Ferrari’s latest V8 road‑racer, the 488 Pista, has arrived. But what does it need to live up to? We revisit its Stradale, Scuderia and Speciale forebears to find out.

Ferrari 360 Challenge Stradale


Challenge Stradale. Sounds good, doesn’t it? Sounds fast; evokes images of racers with number plates on the Targa Florio, tattered bodywork and factory-spec engines, oil-streaked Perspex windows and extra lamps plastered in dead insects. In the case of the 360 CS of 2003-04, it was effectively a road-going version of the 360 Challenge race car used by Ferrari’s one-make series for its V8-engined baby supercar. Less than 15 years ago it seemed daringly cutting edge, shunning the open-gate manual gearbox for Ferrari’s then market-leading semi-automatic ’box, offering 313kW when that number in itself was a towering figure, particularly from an engine that remained defiantly naturally aspirated.

As I approach the CS today, and open its featherweight door, it seems compact and almost cuddly alongside the militaristic 458 Speciale, let alone the prospect of the new 488 Pista. This is the last of the original V8s, the one we refer to as the ‘Dino’ V8 after Enzo’s beloved son. It can trace its roots right back to prototype racers of the early 1960s, but in F131 CS tune it displaces 3.6 litres and produces its 313kW at a furious 8500rpm.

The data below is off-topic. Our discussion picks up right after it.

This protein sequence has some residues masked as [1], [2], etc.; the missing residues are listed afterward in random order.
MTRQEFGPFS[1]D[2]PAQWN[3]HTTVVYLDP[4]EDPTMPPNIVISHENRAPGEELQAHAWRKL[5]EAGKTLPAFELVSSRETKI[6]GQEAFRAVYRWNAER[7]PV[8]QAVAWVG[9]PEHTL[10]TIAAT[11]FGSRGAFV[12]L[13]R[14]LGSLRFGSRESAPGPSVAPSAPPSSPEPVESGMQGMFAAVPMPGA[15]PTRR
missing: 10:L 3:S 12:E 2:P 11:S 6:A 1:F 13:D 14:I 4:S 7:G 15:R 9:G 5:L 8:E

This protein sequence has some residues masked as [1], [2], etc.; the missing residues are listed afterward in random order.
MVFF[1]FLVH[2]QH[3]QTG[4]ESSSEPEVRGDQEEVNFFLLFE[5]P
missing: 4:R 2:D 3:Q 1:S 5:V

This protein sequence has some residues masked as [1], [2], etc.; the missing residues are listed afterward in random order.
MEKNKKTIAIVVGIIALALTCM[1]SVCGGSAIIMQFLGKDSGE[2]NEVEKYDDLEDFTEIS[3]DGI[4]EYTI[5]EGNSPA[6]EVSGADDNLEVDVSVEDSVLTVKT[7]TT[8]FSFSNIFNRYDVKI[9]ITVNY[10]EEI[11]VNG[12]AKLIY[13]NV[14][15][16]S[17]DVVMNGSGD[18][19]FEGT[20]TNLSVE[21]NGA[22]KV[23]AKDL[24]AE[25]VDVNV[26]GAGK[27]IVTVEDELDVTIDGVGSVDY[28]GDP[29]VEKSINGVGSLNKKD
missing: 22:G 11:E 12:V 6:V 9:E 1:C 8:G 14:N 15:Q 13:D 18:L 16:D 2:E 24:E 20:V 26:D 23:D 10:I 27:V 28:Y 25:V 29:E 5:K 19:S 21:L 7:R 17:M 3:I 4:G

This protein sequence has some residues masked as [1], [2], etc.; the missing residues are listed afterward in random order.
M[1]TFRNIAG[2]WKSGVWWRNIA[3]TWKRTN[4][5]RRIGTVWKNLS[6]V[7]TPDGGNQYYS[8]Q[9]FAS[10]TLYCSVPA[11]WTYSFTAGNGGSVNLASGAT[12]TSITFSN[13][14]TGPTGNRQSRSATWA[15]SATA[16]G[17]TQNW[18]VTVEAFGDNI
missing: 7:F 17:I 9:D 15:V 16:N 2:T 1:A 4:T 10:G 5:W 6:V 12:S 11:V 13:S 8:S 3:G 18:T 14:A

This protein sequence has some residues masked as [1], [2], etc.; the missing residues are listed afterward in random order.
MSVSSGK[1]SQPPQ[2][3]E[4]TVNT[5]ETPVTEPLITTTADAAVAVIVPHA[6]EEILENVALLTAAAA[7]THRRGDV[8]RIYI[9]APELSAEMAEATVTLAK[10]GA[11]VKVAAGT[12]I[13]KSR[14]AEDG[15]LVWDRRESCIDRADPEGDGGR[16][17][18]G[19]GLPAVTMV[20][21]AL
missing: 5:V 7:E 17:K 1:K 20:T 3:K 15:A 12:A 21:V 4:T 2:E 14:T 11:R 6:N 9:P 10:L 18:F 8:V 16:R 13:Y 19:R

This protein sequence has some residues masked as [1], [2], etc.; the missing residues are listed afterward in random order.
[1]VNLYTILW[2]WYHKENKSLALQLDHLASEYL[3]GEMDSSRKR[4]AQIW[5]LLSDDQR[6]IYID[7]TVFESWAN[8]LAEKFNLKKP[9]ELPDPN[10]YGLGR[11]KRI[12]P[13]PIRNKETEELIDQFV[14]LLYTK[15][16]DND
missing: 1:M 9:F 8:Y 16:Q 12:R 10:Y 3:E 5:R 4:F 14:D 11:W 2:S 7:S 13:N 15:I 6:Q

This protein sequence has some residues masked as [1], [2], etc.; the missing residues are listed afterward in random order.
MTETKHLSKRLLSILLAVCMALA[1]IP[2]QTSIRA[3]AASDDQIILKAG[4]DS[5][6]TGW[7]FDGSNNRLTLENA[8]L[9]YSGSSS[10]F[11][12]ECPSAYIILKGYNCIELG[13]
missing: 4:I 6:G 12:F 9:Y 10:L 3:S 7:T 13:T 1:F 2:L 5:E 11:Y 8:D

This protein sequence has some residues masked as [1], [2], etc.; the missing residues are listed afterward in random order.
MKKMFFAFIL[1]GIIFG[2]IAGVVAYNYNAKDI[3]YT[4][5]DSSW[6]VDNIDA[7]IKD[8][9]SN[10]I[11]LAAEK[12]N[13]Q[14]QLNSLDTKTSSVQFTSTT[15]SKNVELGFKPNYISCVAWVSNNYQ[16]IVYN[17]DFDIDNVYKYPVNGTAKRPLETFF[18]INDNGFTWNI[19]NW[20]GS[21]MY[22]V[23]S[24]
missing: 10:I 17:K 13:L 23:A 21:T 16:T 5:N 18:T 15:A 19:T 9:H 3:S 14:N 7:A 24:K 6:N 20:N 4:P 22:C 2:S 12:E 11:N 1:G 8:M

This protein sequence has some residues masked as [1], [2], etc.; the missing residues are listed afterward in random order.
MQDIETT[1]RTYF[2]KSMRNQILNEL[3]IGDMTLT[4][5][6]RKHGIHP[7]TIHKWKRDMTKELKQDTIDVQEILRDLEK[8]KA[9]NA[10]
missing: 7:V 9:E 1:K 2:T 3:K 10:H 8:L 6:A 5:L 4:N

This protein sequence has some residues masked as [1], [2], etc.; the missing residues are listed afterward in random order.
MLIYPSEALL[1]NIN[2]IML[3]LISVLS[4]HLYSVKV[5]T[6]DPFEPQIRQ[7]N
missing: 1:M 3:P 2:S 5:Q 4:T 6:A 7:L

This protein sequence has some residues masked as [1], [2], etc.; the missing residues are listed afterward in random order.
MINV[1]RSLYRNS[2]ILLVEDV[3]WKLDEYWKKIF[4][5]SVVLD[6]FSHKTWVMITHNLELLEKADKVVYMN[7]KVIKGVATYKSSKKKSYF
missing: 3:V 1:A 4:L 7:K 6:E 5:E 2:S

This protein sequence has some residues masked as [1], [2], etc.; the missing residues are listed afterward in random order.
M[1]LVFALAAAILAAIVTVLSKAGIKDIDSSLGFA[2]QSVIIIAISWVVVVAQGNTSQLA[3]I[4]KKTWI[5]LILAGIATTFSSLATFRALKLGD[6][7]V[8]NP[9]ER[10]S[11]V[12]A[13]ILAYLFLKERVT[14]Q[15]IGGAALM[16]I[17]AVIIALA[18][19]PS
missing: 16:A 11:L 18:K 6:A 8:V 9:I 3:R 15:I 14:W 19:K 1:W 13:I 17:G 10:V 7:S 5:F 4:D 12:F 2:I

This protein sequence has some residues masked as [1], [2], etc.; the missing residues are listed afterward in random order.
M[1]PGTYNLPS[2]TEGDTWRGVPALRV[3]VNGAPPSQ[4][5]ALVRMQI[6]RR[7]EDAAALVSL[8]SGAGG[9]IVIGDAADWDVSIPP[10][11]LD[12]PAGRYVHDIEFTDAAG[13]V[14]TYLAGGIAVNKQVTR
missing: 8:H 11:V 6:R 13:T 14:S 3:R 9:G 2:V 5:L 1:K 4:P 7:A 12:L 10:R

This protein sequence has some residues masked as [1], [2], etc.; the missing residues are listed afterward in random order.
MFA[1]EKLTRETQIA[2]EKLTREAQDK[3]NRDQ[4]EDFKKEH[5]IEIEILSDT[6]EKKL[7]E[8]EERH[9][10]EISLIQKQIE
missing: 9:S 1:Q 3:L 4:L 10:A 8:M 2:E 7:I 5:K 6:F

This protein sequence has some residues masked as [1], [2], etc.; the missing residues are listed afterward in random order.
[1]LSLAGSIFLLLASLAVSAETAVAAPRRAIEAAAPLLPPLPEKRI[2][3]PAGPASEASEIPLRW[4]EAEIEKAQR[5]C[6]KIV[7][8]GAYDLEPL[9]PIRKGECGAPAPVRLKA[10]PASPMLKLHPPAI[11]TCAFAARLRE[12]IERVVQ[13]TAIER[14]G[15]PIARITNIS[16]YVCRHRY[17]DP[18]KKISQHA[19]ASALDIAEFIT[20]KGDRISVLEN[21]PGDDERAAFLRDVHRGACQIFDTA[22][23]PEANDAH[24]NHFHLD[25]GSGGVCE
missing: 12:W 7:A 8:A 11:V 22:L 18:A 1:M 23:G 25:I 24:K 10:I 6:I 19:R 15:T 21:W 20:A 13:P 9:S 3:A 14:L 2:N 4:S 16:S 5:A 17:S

The reason the door is so light is because there’s nothing to it but an aluminium skin and a carbon door card. Perspex side windows with sliding openers were a factory option – sadly this car doesn’t have them, but plenty didn’t. In fact, so configured – and also without the optional stereo of this car but with its bucket seats – the CS could weigh as little as 1280kg according to Ferrari’s literature of the time.

All is eerily quiet as I take a look around inside. The simplicity of the 360’s interior is so refreshing: the floors are bare metal, the welds on the chassis – not exactly pretty – in full view. What switchgear there is hails from the ’90s Fiat parts bin, but that doesn’t matter, because this isn’t a car to be pontificated on by some smug design critic, or to pamper squidgy posteriors. It’s a driver’s car, pure and simple: emphatically all about the driving.